Established way back in 1682 by the then king – the ‘Merry Monarch’ himself, Charles II – the Royal Hospital Chelsea’s original incarnation was as a home for aged and wounded soldiers. To some extent, it still fulfils that role today; however, wounded military personnel are, of course, properly treated in hospitals – so in our modern times, it’s effectively a retirement home for British servicemen and -women, should they wish to come and live within its welcoming, historic environs.
Inspired by the Parisian building his French contemporary, the legendary Kind Louis XIV, had constructed (the iconic ‘Hotel des Invalides’), Charles was determined to create an equally splendid home for his own veteran soldiers. To that end, he commissioned the greatest architect of the age, Sir Christopher Wren, to create a design; only for the building (following Charles’ death) to be enlarged by his brother and heir, King James II, to encompass around three full courtyards. Finally, the first ‘In-Pensioners’ were admitted in 1692.
Today’s Royal Hospital
Now, in the 21st Century, the buildings that make up the ‘Hospital’ serve as the home of around 350 ex-servicemen and -women. Its full-time residents famously wear their distinctive uniforms, which genuinely haven’t changed much at all since the 18th Century (less than 100 years after the building’s founding), yet their ‘dress-down’ – or everyday – garb tends to be in navy blue; it’s on ceremonial occasions that the ‘Chelsea Pensioners’, as they’re known, tend to be proudly seen in their instantly recognisable scarlet coats and tricorne hats.
Having been designed by Wren in an English baroque style, the buildings boast two residential wings that are linked by the site’s Great Hall and Chapel. The latter comprises a stunning fresco of ‘Christ Rising from the Tomb’ by the Italian artist Sebastiano Ricco; opposite this, the Great Hall fittingly features a mural of King Charles II, posed on horseback, as created by Verrio and Cooke. And, today, this space serves as the in-pensioners’ refectory.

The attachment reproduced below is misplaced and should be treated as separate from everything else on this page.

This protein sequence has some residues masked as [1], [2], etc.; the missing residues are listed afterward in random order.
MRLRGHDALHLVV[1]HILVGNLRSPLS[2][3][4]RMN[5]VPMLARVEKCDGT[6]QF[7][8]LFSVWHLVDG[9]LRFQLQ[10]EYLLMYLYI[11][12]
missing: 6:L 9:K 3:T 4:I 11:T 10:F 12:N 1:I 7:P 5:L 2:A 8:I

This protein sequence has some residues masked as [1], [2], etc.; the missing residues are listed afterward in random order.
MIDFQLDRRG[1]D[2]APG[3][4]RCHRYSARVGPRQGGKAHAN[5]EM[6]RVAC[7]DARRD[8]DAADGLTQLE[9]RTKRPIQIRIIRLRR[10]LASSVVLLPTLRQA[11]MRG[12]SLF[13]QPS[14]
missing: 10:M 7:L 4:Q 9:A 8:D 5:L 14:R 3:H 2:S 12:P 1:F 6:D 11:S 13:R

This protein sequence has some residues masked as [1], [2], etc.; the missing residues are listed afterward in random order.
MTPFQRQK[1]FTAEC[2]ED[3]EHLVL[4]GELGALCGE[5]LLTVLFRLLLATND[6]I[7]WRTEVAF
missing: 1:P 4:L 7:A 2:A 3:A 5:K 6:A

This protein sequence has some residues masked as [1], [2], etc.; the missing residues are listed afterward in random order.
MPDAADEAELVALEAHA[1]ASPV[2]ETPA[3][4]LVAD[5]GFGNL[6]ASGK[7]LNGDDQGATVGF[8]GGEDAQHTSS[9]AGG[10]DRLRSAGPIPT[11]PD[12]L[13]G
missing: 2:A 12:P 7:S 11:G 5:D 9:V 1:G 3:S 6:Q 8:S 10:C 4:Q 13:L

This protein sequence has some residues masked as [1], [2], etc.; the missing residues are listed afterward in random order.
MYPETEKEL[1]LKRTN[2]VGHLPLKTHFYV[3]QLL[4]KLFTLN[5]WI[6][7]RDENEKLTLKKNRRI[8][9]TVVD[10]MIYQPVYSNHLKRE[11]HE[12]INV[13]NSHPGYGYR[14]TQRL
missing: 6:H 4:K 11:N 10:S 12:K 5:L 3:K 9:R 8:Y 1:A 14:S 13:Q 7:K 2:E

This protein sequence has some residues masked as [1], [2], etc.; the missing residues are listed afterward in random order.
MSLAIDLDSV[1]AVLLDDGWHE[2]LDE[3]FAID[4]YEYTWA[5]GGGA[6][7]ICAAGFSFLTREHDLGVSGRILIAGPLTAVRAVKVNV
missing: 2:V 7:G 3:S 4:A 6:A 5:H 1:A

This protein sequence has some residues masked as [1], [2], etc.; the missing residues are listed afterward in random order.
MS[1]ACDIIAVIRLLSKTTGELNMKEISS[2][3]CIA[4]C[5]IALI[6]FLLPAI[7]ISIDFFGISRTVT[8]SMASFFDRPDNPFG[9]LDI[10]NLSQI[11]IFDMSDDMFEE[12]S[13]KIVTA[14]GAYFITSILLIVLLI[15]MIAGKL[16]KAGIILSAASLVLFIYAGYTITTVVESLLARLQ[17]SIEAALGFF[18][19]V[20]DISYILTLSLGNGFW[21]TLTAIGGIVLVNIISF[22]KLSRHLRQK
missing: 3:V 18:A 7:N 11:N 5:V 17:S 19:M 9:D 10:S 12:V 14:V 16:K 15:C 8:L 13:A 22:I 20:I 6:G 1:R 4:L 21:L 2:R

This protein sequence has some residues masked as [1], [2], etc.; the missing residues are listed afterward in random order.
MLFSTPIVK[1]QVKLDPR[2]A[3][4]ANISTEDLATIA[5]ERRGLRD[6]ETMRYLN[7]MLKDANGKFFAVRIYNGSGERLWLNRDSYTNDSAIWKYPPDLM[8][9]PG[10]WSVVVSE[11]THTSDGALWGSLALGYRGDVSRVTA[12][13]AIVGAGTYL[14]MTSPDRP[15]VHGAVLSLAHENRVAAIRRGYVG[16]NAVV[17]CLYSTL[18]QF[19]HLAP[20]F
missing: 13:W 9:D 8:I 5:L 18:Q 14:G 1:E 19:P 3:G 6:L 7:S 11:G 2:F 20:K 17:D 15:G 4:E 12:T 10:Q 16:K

The museum and gardens
Elsewhere in the Hospital is a small museum that’s open most days to the public (a top attraction to plan a visit to then, once you’ve decided on a short-break where to stay in Chelsea) and, in its entrance, can be seen a fine panoramic work based on the Battle of Waterloo, painted by George Jones.
Inside the museum there’s a permanent exhibition that explores and explains the history of the Chelsea Pensioners and their home, as well as containing a scale model of the Hospital, in addition to fascinating records dating back to its foundation, a mock-up of a residential room (in which each in-pensioner lives) and several historical medals and uniforms.
Additionally, the Hospital’s grounds, including the glorious Ranelagh Gardens, are open to visitors (not least those staying locally at, say, accommodation in Chelsea London). Indeed, a small pavilion that was originally designed by Sir John Soane (an architect of other post-Wren buildings that make up the Hospital’s site) features a display that illustrates the gardens’ role as an 18th Century pleasure resort; believe it or not.
In this era, Ranelagh Gardens enjoyed a reputation as a fashionable meeting spot for the great and the good of London society. Centuries later now, they host the globally-renowned Chelsea Flower Show every May.
Address: Royal Hospital Chelsea, Royal Hospital Road, London SW3 4SR
Opening times: The museum is open Monday to Friday (excluding bank holidays) from 10am to 4pm
Prices: Entry to the museum is free for groups under 10 and is also included as part of the guided tour
Contact: for more information telephone 020 7881 5516 or email firstname.lastname@example.org.